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The survival of a rural village south of Brisbane as a quaint country tourist retreat is on tenterhooks after a massive state government infrastructure funding splurge on the weekend.
The township of Logan Village, which is at a developmental crossroads, could benefit from a $200 million state government Building Acceleration Fund unveiled on Sunday.
But residents said it could also signal the area’s death knell if planners refused to listen to residents.
Logan Village cyclists Paul Casbolt, middle, with John and Julie Shera on the rail trail land at Logan Village. PHOTO: Richard WalkerThey claim Infrastructure and Planning Minister Cameron Dick’s whopping fund could lead to a four-lane highway through their rural slice of paradise using parts of a disused rail corridor, earmarked for a tourist bushwalking and cycling track.
Mr Dick did not specify where the money would go but said it would create jobs and construction projects across the state with the help of councils, property developers, businesses and industry.
He outlined its uses at a meeting yesterday with developers at Yarrabilba, 7km from the historic Logan Village, hinting it would dovetail with a $1.2 billion strategy he announced for the Yarrabilba-Logan Village area in May last year.
That funding, largely promised by developers, was to build roads, put down sewerage pipes and other infrastructure.
Some Logan Village residents had hoped money would be spent on turning the disused rail corridor into a tourist drawcard enticing cyclists and bushwalkers to the track which links the village to Bethania, Yarrabilba and Beaudesert.
Bushwalkers will be able to take the trail from Yarrabilba to Logan Village Hotel once the trail is built. PHOTO: Richard WalkerHowever, an end date for such a project was not given last week when Logan City Council said it would only fund half of the $2.5 million trail linking the residential estate at Yarrabilba to the rural Logan Village.
Residents said the lack of full council funding for trail project, left it open to state government development whims.
Under the council plan, the 3.5km trail, which served the US Camp Cable base during WWII, would be built on the disused Canungra rail spur line.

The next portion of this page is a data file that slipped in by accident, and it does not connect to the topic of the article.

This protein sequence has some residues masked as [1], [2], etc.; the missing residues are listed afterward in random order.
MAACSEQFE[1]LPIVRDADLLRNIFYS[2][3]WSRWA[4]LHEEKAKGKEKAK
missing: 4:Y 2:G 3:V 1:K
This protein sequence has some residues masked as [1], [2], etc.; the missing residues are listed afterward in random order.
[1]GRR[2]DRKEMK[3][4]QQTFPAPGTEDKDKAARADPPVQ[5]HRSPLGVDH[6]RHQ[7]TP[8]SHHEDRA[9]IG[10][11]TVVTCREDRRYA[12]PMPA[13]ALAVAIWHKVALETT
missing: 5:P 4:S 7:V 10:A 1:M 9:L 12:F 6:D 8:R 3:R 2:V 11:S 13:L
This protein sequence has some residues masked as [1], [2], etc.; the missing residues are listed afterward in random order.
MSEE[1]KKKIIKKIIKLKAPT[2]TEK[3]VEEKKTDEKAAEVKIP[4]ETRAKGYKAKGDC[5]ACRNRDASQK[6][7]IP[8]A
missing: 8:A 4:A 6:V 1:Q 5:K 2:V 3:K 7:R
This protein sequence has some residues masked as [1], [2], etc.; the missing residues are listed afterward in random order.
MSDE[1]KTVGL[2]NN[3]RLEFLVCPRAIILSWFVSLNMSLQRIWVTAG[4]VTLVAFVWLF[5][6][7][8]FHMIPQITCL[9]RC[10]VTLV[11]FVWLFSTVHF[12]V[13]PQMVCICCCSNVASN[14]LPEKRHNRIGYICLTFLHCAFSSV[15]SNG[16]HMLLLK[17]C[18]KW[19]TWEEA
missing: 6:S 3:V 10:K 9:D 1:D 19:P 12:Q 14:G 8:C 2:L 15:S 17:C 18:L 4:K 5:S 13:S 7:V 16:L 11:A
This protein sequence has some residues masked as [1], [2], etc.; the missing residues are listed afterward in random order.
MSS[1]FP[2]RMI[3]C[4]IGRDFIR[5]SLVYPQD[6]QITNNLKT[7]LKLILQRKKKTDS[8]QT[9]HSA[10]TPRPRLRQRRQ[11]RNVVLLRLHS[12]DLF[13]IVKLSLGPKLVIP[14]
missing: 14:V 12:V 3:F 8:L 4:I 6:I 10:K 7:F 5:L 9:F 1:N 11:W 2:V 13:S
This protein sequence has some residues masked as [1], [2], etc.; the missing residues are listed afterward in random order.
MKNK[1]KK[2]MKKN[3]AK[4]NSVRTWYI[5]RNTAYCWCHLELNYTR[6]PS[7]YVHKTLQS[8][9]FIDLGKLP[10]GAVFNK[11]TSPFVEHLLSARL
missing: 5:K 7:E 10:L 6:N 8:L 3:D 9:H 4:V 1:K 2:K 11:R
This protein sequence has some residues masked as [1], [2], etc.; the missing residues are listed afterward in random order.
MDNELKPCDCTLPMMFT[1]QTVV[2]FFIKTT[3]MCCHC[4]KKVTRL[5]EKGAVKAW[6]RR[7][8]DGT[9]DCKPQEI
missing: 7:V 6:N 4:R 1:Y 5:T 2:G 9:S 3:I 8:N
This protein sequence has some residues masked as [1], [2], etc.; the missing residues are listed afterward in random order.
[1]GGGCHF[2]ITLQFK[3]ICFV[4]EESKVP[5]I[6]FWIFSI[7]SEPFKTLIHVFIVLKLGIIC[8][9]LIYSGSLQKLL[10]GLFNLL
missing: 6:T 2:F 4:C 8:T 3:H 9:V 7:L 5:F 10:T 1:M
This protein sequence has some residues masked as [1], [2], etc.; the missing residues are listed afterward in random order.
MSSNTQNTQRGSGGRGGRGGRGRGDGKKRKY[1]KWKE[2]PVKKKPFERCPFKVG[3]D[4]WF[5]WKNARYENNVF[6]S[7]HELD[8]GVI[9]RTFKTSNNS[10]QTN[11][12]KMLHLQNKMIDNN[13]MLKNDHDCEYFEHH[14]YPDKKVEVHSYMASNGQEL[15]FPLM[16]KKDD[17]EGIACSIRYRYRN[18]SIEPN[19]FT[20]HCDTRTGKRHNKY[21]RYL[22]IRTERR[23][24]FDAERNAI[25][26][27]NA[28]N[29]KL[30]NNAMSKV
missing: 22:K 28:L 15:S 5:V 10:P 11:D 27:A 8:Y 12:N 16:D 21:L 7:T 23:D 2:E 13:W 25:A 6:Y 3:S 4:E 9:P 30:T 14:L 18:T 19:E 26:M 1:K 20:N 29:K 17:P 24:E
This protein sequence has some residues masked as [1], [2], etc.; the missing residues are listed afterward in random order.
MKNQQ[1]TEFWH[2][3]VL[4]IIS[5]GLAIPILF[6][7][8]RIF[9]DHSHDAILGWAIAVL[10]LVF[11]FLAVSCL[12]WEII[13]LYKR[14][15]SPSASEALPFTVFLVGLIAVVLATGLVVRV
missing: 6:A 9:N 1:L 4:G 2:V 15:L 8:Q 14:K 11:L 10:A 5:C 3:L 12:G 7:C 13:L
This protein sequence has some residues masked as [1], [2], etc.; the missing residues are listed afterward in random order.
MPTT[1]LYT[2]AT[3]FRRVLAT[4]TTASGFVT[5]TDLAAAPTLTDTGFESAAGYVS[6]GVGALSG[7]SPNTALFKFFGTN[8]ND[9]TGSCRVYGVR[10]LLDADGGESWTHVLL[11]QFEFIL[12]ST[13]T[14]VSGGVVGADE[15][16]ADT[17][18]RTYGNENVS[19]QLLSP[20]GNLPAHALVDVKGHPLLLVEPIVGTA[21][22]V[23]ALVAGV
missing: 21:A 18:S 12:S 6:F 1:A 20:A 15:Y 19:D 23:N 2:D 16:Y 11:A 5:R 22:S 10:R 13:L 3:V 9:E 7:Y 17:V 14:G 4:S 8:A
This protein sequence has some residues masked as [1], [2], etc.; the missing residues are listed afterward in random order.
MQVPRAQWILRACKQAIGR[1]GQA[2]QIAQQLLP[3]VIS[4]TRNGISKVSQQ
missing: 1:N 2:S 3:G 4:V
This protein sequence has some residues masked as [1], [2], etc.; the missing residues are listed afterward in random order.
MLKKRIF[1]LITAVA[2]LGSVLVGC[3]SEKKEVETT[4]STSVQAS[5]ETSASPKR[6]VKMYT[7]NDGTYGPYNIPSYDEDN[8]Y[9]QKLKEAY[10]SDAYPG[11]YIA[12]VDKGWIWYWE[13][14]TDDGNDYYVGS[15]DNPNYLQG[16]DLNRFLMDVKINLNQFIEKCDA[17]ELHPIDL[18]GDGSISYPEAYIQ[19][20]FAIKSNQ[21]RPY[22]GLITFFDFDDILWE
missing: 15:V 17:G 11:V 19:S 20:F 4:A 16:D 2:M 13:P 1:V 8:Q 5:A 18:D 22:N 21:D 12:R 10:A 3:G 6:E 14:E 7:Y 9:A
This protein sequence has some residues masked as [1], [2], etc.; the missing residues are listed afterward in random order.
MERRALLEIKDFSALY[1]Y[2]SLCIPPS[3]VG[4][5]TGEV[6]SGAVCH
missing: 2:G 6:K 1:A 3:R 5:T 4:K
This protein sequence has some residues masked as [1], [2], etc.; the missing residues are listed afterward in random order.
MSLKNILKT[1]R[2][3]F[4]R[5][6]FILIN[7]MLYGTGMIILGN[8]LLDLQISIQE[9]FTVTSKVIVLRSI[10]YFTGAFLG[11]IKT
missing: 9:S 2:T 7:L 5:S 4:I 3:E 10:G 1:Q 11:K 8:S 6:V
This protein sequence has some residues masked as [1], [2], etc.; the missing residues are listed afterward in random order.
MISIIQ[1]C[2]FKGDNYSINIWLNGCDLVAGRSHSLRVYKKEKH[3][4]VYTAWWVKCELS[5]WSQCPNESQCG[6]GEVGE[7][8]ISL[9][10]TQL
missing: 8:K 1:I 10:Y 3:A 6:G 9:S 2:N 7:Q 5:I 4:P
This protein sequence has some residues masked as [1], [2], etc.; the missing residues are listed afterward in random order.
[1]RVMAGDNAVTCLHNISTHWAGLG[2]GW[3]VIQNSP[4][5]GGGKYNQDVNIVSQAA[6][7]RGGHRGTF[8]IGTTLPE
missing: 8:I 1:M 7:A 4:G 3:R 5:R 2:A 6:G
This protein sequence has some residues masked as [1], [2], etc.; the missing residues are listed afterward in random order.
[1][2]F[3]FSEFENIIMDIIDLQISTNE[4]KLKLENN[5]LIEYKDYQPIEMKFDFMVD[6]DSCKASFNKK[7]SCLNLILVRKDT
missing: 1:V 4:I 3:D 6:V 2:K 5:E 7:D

The state government transferred the land to Logan as road reserve and the council marked the rail trail as a key priority project in 2018.
Logan Village resident Paul Casbolt said residents loved the idea but wanted a comprehensive cycle and walking track that made use of the entire 10.5km disused rail corridor to Bethania.
He said last week’s Logan council decision to only give half the funding for the tiny part of the rail trail left the door open for the project to be reliant on state government development whims.
To add to uncertainty around the trail, a council email on July 8, confirmed the disused rail corridor was preserved for roads not for a recreational rail trail or tourist attractions.
It backed up an email from October in which council Strategy Director David Hansen said land along Waterford-Tamborine Rd, the main road through Logan Village, was not wide enough to accommodate a four-lane highway, the current service road known as Albert St and a rail trail.
Waterford Tamborine Rd, Logan Village, where the state has plans for a four-lane highway. PHOTO: Richard Walker“That leaves it in the hands of the state government (which has now announced a major fund to build roads and infrastructure) — not rail trails,” Mr Casbolt said.
“Our previous council was prepared to sacrifice Logan Village’s Albert Street service road and historic local access so the disused rail corridor could be used for public transport.
“Apart from being told that the council was applying to the state government’s Transport and Main Roads Department to fund a second Feasibility Study and Design, we’ve heard no more since May last year.”
Logan has many disconnected walking and cycling paths but no continuous off-road trails like Brisbane, Gold Coast or Ipswich Council areas.
A Logan Village forum in 2018, found that residents thought there was a demand for safe off-road recreation trails which they said would encourage increased walking and cycling and attract visitors.
The Logan Village community also has a petition before state parliament calling for a meeting with the Department of Transport over the issue and for an overall plan for main and local roads.
This article first appeared on www.couriermail.com.au
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